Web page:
The global tuberculosis response and TB research and development remain weak and inadequate despite approval of the first new TB drugs in decades and a new global strategy to reduce TB incidence and mortality, according to Treatment Action Groups’ latest report.
With just $255 million spent on TB research and development each year, funding is currently just one-third of the annual target set by the Global Plan to Stop TB 2011-2015, the report says, forcing TB treatment researchers to do more with less.
“TB treatment researchers are making the most of what they have, cobbling together combinations and treatment strategies to better use existing medicine combinations and the few new and experimental drugs available,” the report says.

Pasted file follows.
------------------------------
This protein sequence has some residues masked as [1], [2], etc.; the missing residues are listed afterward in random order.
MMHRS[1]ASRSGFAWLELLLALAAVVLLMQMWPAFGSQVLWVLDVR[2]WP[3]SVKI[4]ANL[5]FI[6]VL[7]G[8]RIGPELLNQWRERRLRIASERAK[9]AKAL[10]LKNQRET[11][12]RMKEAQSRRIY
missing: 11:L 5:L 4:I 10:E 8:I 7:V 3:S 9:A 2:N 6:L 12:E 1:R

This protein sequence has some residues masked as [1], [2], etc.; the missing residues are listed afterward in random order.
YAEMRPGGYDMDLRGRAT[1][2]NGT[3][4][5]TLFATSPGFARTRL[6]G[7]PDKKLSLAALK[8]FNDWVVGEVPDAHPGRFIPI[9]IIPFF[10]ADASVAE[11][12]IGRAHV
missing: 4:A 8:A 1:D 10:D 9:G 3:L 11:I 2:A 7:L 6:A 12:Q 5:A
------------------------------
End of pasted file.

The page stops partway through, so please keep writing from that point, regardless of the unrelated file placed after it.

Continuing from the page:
There are studies underway testing new drugs in smarter combinations for shorter drug-susceptible TB regimens and multidrug-resistant TB regimens, “but for the most part, these research efforts won’t bear fruit for years,” the report says. “Drug sponsors are slow or unwilling to collaborate, pharmaceutical investment is minimal, and TB treatment trials remain lengthy.”
Meanwhile, nearly half a million people develop multidrug-resistant TB every year but only one in three are diagnosed and one in five receives treatment, the report notes. While bedaquiline was approved nearly three years ago, fewer than 1,000 people have received it outside of a clinical trial, and fewer than 200 patients have received delaminid one year after approval, the report says.
TAG’s pipeline report also provides an update on the antiretroviral pipeline, calling it “surprisingly encouraging.”
To learn more about the gaps in TB research and development, click here to read the latest briefing paper from the IDSA Center for Global Health Policy, which produces this blog.